The Rise of the Public Cloud and the Future of the Channel
Amazon Web Services (AWS) generated $7.88 billion in revenue last year and is on track to hit $10 billion in 2016. Though far smaller than AWS, public cloud services such as Microsoft Azure, Google Cloud and IBM Cloud are on a fast growth curve.
Those who play in the IT channel should take note: Every time AWS wins a customer, that’s another set of servers, firewalls, network connections, software and service that someone in the traditional IT channel is unable to sell. AWS’ $10 billion in anticipated revenue means that thousands of on-premises servers and associated equipment aren’t being sold through the channel this year.
Many VARs and integrators have responded by offering private cloud solutions. This enables them to “play in the cloud” while continuing to sell hardware, software, equipment and services to customers, whether on the customer’s premises or in a co-located data center. However, this is only a half measure.
Make no mistake, cloud is dominating the IT conversation. Customers looking for a new solution often start off thinking they want to migrate 50 to 75 percent of their IT environment to the cloud. Of course, most of these companies will end up only moving 10 to 20 percent of their applications to the public cloud. A private cloud solution is exactly what these companies need, but if the VARs aren’t part of public cloud discussions at the beginning of the search, they’ll never get access to the private cloud opportunities that result.
In addition, traditional channel players sell to the IT department, while born-in-the-cloud providers are selling to the lines of business. The channel partner doesn’t even know what’s missing. The lines of business are buying services from AWS, and the traditional IT providers aren’t getting an RFP to refresh or install new hardware. If they’re not at the table with the decision maker, they don’t control their own destiny.
A way to address this challenge is by partnering with cloud service providers which can support solutions deployed to the public cloud, a private cloud or on-premises with equal facility. By working with a cloud service provider, channel partners can get a seat at the table, even if the customer isn’t looking to buy hardware. If the customer is looking for a pure services-based, cloud-based solution, the VAR will earn a referral fee or an opportunity to resell white-labeled cloud services. However, most companies discover that moving everything to the public cloud isn’t realistic, resulting in hardware and software purchases that channel partners can fulfill.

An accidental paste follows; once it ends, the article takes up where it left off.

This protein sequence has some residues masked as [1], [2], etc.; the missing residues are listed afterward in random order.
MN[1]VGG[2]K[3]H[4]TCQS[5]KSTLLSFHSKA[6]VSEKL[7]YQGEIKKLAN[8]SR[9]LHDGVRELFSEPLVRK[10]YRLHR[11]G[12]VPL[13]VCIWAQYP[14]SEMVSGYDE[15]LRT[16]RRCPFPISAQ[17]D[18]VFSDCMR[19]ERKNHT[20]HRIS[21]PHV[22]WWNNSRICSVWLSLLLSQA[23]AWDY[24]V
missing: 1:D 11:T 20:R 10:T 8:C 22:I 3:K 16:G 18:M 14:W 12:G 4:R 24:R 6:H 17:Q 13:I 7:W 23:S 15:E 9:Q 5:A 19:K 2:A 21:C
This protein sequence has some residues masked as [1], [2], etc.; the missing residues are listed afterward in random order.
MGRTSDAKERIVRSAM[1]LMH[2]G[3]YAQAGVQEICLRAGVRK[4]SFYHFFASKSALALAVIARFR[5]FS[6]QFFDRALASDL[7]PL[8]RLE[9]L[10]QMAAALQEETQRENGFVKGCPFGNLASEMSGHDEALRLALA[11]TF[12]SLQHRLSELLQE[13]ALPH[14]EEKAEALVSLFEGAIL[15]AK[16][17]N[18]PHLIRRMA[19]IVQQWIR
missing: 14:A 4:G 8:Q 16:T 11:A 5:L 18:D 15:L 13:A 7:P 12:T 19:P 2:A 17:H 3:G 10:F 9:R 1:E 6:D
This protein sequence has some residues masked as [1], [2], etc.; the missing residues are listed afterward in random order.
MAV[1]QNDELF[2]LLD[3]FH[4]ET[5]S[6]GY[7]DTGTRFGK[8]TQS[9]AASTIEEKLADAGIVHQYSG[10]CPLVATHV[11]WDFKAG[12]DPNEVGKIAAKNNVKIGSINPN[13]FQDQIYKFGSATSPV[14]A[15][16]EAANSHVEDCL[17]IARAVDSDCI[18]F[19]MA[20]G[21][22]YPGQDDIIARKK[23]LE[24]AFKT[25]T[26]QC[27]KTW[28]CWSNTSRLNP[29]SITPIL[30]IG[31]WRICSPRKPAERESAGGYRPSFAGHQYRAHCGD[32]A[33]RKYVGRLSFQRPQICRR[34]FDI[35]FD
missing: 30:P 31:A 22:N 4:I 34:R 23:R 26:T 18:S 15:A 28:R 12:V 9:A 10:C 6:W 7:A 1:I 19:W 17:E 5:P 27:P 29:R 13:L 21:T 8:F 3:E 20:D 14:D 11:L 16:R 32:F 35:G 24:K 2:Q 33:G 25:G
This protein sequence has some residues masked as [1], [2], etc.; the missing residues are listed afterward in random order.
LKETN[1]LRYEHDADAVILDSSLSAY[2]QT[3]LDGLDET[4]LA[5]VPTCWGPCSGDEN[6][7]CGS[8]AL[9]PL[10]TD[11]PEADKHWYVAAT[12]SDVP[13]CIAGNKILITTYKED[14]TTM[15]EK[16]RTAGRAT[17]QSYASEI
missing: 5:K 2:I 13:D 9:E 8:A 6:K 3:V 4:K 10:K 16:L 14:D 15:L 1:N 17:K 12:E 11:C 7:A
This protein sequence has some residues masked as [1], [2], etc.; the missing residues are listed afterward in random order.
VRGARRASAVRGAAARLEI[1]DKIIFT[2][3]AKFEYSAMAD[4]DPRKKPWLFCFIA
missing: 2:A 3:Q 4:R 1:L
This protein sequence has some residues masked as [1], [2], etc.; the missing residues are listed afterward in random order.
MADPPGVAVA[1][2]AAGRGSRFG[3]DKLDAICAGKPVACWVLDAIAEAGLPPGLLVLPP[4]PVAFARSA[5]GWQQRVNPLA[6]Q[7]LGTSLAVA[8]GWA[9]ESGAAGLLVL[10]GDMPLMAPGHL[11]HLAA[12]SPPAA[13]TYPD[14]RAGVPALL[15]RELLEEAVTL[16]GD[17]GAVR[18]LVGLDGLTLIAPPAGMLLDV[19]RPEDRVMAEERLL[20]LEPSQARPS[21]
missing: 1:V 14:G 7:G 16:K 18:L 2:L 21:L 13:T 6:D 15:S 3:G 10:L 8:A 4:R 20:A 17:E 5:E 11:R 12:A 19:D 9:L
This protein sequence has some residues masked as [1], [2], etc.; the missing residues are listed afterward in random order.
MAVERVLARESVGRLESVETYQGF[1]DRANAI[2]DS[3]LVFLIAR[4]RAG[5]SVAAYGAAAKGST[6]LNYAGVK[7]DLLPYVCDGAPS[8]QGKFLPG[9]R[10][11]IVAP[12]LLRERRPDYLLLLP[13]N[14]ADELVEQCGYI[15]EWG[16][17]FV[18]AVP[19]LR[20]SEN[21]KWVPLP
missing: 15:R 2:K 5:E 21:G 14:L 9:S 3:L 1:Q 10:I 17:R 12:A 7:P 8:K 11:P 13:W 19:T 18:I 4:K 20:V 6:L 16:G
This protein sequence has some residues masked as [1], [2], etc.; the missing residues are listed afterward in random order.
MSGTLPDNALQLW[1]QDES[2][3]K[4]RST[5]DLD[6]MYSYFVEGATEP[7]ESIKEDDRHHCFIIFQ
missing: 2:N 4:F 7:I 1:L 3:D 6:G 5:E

There’s talk about hybrid cloud, but large enterprise clients using a bimodal IT infrastructure have legacy systems that can’t move to the cloud as well as applications and workloads that must move to the cloud. VARs must be able to support customers’ hybrid solutions and bimodal requirements.
VARs are clearly struggling with this transition to cloud, partly because customers want both cloud and dedicated IT systems. In order to stay relevant, VARs must look beyond on-premises dedicated solutions and expand their offerings to include public cloud. This means they have to learn how to vet cloud service provider vendors, quickly onboard them, and then resell cloud solutions. Overall, the VAR community isn’t moving their businesses wholesale into cloud services because while public cloud continues gain traction within their customer base, there are still opportunities for VARs to sell their current hardware and software portfolios. However, it’s important to understand who is doing the buying and where the decision making and purchasing power is now residing.
So much of the channel fears losing control with the public cloud, but there are steps these companies can take to combat the concerns. They must be able to provide private cloud solutions, but also partner with hybrid service providers that can keep them in the deal by pivoting as customer requirements change. The move from on-premises to private to public cloud isn’t something partners can do alone. It’s a hybrid, bimodal approach, and they need the right cloud service providers as partners to do so.